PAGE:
Upcoming Dance

After thirty years of bringing Chicagoans some of the city’s finest theatre, Mary-Arrchie will be closing their doors after its current and final production, American Buffalo. In this sharply written piece by David Mamet, Mary-Arrchie co-founder and jack of all trades Richard Cotovsky is joined by Stephen Walker and Rudy Galvan, creating a strong cast fully capable of pulling off such a dynamically written script. And that’s exactly what they do.

Taking place in a rundown resale shop, owner Don (Cotovsky) along with his young hired help and “go-fer” Bobby (Galvan) have hatched a scheme to burglarize a nearby residence in the hopes of stealing a valuable coin collection. But when Don’s longtime pal Teach (Stephen Walker) gets wind of the “thing” he pushes to replace the kid with himself, a man of more experience. Everything happens in a single day as the three small time crook wannabees run through a gamut of emotions with each other in trying to get on the same page. Teach is pushy and talks the big talk but clearly has little experience while Don is more laid back and subdued, often influenced by Teach’s strong presence and facade of confidence. Slow-witted Bobby just wants in for some quick bankroll – or maybe just wants to be a part of something. As the plan progresses it snowballs back and forth until its inevitable unraveling – and the journey is nothing short of hilarious.

When entering the theatre, we are met with what appears to be an authentic resale shop. “Don’s Resale Shop” is printed backwards on the large picture window so as to face correctly for those to read on the outside. Worn shelves are filled with dented gas cans, ratty knickknacks, old toys and assorted vintage items. Power chords hang from the wall with other random merchandise for sale behind a battered counter that supports an antique cash register. Quickly immersed in the set’s genuineness, one really gets the feeling they are inside a dingy thrift store that could be located on any given Chicago street.    

Richly directed by Carlo Lorenzo Garcia, Mary-Arrchie’s American Buffalo offers incredibly talented performances, generally a given with this veteran theatre company. Delivering Mamet’s cutting and quick-fire dialogue with the true essence of how it was intended, Walker knock’s the role of Teach out of the park. Whether generating laughs with the simplest use of body language, convincingly overusing repetitive hood lingo or completely erupting like Mount Saint Helen, Walker rolls up his sleeves and puts forth a gutsy, no-holds barred performance that should long be remembered. All the while, Walker successfully displays his character’s vulnerability beneath the blanket of false self-assurance, making Teach believable, creating someone with whom we can really emphasize. Within moments of Walker’s first appearance where he loses his cool and takes out his frustrations out on a beat up refrigerator over something pretty insignificant, it is apparent we are about to take a pretty bumpy ride.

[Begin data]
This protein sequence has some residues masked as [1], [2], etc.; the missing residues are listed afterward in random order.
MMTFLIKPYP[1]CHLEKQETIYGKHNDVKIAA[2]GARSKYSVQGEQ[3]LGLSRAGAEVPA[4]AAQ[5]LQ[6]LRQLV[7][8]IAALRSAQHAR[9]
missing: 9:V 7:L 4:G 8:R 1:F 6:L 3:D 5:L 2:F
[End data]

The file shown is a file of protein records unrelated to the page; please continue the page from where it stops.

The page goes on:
Cotovsky, the seasoned pro that he is, also provides an outstanding performance going toe-to-toe with Walker on many heated, sometimes humorously nonsensical and profoundly funny dialogue exchanges. The two pair together like butter on toast, getting a nice occasional boost from Galvan who contributes many of his own well-timed lines. Like a freight train taking off, the production gets stronger and stronger as it progresses. The more we get to know the characters the more we can’t help but take a liking to each of them, regardless of the fact that they are small-time crooks bent on pulling off a caper that comically unstitches more and more the closer the job gets. 

Mary-Arrchie is going out on a high note with this must-see presentation of American Buffalo. The prestigious Chicago theatre company will certainly be missed and we can only hope to continue to see its talented players in future productions around the city. Jeff Award winner, Chicago theatre staple and all-around talent Richard Cotovsky was recently given the honor of having an Honorary Way dedicated in his name that can be seen at the theatre’s intersection of Sheridan and Broadway. An honor well deserved.

American Buffalo is playing at Angel Island (735 W. Sheridan) through March 6th. Honest, funny and thoroughly absorbing, it is with strong recommendation that I urge theatre lovers to catch this final production from this talented company in their apropos farewell. For tickets and/or more show information visit www.maryarrchie.com or call 773-871-0442. 

 

Published in Theatre Reviews

 

 

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